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Northeastern CT Town Leaders Struggle With Creating Firm Budgets This Year

Northeastern CT Town Leaders Struggle With Creating Firm Budgets This Year

There was an air of desperation during Wednesday’s gathering of northeastern Connecticut town leaders as they discussed the difficulties of crafting municipal budgets in a year that doesn’t fit any previous patterns.

The Northeastern Connecticut Council of Governments held a special meeting with Joe DeLong, executive director of the Connecticut Conference of Municipalities, a group that lobbies with lawmakers on behalf of the state’s towns and cities.

DeLong said legislators from both parties have seemed more focused on politics than policy reform recently, even while struggling to address a $1.7 billion state deficit for 2017-18.

“We have a broken system and all anyone wants to fight about is who pays for it, not how to fix it,” DeLong said. “The governor is looking to push costs down to towns and towns are saying that is not sustainable.”

Town leaders are struggling to craft municipal budgets based on Gov. Dannel P. Malloy’s proposed spending plan, which requires towns and cities to shoulder a portion of teacher retirement pensions, while also removing several state grants.

 

No alternative budgets back to top

Since no alternative budgets have been put forward by Democrat or Republican lawmakers, town leaders are left with using Malloy’s figures, even though those numbers will likely change – but not by the time residents vote on their local budgets.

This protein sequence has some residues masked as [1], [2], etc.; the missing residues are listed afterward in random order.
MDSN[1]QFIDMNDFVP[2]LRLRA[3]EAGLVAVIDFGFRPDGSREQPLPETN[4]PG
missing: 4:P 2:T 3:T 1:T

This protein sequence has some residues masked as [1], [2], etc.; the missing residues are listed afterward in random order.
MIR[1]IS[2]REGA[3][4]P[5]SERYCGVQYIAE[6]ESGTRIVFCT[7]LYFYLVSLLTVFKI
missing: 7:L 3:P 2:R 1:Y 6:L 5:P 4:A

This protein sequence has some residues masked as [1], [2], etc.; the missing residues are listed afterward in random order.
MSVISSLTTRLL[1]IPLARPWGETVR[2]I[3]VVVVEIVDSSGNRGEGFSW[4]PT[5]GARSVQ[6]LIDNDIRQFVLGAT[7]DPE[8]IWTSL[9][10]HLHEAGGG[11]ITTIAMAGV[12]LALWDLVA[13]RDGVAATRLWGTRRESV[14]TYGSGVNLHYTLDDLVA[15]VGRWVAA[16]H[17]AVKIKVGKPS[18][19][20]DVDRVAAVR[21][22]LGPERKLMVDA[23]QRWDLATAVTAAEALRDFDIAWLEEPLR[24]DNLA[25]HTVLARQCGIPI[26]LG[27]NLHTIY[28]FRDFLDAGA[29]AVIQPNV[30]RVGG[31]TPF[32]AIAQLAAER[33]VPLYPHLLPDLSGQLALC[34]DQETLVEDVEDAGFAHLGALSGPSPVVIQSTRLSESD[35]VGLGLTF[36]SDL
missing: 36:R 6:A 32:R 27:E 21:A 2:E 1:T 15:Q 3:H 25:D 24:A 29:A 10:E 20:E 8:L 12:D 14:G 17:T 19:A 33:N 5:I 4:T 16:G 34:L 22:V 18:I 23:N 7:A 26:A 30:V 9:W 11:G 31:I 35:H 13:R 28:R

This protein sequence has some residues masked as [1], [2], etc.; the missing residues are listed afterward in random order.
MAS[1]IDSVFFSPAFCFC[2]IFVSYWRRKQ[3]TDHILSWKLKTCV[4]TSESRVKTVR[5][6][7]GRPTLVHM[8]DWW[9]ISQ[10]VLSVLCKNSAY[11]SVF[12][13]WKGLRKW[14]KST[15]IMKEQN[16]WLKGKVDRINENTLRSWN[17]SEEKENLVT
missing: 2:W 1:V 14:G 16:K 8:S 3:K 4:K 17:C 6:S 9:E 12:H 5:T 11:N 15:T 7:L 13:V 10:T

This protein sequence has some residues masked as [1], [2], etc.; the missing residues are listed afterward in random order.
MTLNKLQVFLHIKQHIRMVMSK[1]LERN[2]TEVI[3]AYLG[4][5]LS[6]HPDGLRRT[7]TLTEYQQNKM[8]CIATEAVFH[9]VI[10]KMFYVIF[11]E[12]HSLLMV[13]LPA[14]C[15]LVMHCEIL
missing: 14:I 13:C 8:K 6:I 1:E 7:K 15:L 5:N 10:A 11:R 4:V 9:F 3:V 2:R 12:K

Plainfield First Selectman Paul Sweet, whose proposed budget carries a 4-mill property tax rate increase, said he’s prepared to take an unusual step this year.

“When we take our budget to residents, I’ll have to tell people not to support it and hope better numbers come out from the state later,” he said. “There’s no chance this kind of budget will pass.”

DeLong said municipal leaders throughout the state also plan to submit budgets and hope they get rejected. He said other leaders are contemplating sending out tax bills based on this fiscal year’s figures and sending supplemental bills once a state budget is finalized.

“But it’s not out of the realm of possibility that we won’t have a state budget until October,” DeLong said.

Voluntown First Selectman Robert Sirpenski said he stands to lose $800,000 of his $1.6 million general government budget under Malloy’s proposed budget.

“That’s half,” he said. “And to make up that lost money, we’d have to increase our mill rate by four or five mills.”